For almost a decade now, dealers have been trying to generate recurring monthly revenue (RMR) from remote network monitoring and support. Today, despite vast improvements in technology that should improve RMR prospects, we’re still not there.
The reasons are plentiful, but they tend to boil down to three:
- Dealers appreciate remote monitoring and diagnostics for reducing truck rolls, but can’t articulate the value to clients.
- Dealers lack the infrastructure (people, expertise) to proactively monitor clients’ networks and take appropriate actions.
- Dealers lack the logistics to sell, bill and collect for ongoing services.
All of these challenges are being addressed with new technologies and services from vendors, including more tangible value to end users, more “as a service” opportunities for security monitoring and home automation, third-party monitoring providers, and better business tools for monetizing customer support.
Customer Value Proposition
Remote network monitoring certainly helps integrators eliminate truck rolls for simple system fixes, but how do dealers convey that value to consumers? It should be as simple as telling the client that they will save money on service costs, but in reality dealers have been unsuccessful in selling that customer “benefit.”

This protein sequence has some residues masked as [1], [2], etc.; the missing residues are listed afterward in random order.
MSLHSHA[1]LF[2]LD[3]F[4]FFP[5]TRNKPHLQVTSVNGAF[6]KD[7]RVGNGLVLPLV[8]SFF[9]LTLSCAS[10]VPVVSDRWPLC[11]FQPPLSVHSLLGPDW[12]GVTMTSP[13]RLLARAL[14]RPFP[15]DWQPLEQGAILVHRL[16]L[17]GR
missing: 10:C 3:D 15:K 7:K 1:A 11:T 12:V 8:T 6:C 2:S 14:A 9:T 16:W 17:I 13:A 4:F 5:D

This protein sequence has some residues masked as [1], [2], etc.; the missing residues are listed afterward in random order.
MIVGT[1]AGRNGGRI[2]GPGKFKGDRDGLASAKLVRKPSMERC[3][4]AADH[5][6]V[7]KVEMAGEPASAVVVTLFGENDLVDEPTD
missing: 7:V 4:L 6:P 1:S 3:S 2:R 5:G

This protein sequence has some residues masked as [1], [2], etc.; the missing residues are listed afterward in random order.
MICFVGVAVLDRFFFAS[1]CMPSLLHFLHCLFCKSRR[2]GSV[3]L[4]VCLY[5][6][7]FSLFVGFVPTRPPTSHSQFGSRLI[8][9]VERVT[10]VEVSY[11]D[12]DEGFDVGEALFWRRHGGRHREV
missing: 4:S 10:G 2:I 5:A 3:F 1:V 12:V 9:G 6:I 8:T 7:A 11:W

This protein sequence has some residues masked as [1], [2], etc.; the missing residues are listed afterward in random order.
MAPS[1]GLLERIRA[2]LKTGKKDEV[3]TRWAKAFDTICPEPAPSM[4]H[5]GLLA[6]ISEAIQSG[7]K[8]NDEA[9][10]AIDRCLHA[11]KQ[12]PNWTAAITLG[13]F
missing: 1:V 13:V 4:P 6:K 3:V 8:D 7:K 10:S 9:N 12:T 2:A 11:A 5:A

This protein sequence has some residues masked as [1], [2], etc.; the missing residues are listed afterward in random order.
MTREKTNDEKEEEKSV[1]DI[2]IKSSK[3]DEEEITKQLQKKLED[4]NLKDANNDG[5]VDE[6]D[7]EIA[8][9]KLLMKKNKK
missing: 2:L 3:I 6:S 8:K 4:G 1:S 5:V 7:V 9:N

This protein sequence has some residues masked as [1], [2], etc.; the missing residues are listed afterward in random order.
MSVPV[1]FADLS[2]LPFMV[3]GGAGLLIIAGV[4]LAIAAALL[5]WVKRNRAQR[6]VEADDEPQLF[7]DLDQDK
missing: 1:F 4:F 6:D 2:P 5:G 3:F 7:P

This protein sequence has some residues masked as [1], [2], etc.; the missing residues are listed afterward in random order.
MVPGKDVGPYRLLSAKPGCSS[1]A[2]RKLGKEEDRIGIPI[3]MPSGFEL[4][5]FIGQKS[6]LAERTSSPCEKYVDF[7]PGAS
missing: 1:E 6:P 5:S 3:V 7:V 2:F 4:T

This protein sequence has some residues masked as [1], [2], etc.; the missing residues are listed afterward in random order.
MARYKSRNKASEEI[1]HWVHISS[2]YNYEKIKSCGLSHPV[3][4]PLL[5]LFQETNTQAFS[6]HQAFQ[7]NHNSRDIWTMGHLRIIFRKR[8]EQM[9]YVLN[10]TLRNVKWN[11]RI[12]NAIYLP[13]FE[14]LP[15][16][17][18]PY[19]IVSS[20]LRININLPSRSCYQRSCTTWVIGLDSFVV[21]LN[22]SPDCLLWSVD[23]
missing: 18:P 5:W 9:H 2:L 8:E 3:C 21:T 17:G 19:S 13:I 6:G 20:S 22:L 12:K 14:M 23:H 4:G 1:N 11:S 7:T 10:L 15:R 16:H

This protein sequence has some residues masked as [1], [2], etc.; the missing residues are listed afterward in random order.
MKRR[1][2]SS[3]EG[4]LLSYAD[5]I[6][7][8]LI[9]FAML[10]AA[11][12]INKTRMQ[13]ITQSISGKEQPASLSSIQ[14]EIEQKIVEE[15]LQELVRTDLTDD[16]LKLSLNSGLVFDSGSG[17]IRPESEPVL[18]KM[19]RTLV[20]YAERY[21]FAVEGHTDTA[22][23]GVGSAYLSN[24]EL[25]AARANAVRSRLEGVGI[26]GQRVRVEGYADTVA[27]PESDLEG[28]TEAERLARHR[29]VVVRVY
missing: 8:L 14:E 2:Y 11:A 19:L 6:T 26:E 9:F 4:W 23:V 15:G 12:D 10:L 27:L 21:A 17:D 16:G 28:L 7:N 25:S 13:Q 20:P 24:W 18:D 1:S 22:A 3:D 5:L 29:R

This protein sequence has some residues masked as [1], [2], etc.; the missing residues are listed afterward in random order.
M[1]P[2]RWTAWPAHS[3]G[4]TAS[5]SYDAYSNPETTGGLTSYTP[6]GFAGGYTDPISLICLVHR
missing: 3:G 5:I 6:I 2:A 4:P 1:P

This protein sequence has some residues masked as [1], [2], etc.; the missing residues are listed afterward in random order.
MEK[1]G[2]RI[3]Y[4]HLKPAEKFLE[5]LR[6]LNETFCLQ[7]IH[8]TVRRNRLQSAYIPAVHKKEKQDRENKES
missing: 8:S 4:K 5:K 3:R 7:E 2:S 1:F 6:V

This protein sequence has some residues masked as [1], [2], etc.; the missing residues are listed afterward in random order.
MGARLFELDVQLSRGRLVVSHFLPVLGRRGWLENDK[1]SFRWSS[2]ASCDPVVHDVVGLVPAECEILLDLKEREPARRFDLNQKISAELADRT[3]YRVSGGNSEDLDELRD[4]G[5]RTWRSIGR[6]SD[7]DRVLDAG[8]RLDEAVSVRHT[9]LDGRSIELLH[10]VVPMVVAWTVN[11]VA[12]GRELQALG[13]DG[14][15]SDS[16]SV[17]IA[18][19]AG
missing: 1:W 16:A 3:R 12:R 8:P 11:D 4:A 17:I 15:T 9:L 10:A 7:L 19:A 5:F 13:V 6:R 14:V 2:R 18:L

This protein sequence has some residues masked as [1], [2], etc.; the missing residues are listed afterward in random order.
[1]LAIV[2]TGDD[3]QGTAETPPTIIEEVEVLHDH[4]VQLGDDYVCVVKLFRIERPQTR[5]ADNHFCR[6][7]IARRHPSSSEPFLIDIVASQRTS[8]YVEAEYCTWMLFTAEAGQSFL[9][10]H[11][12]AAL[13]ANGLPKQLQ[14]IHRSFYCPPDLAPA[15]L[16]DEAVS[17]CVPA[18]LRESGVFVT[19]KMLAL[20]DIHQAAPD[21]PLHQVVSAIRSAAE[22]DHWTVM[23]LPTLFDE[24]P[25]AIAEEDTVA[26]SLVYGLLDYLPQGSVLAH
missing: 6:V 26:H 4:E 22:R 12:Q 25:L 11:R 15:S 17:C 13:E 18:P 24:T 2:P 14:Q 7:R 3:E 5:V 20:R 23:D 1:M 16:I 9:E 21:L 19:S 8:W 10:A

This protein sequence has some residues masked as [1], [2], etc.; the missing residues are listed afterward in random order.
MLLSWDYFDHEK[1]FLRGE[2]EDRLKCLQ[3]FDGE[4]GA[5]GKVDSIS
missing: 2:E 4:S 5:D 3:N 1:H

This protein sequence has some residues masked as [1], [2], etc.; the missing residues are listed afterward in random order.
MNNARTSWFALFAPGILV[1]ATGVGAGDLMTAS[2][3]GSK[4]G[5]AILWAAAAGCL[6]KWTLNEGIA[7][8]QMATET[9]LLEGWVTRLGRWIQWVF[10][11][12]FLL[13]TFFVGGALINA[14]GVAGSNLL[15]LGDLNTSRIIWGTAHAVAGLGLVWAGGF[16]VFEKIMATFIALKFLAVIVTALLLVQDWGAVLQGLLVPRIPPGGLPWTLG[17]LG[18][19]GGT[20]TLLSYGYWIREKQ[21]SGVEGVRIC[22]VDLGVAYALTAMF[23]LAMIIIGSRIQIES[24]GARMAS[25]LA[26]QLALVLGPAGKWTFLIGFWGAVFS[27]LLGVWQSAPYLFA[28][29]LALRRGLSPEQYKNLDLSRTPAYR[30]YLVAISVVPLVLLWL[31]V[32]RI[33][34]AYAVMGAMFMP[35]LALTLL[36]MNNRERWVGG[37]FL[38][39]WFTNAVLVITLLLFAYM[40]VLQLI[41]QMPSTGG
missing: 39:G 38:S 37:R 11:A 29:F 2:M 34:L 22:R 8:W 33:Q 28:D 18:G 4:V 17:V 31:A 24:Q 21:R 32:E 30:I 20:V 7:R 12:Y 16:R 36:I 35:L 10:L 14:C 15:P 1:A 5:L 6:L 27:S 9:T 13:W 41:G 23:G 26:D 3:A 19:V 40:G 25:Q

In response, suppliers are offering more tangible benefits to end users, keeping them engaged with the network services for which they’re billed every month or year.
For example, Luxul, a leading provider of high-performance networking gear to the home-technology channel, had never offered an RMR service prior to 2016 because the company felt dealers were not selling contracts based on remote monitoring alone. So this year Luxul introduced parental controls through a partnership with Router Limits, allowing end users to monitor and manage their family’s Internet usage.
Parental controls provide a “very tangible benefit” to clients, says Luxul CEO Jeff Curtis. “We think it’s a better way to do RMR than network management.”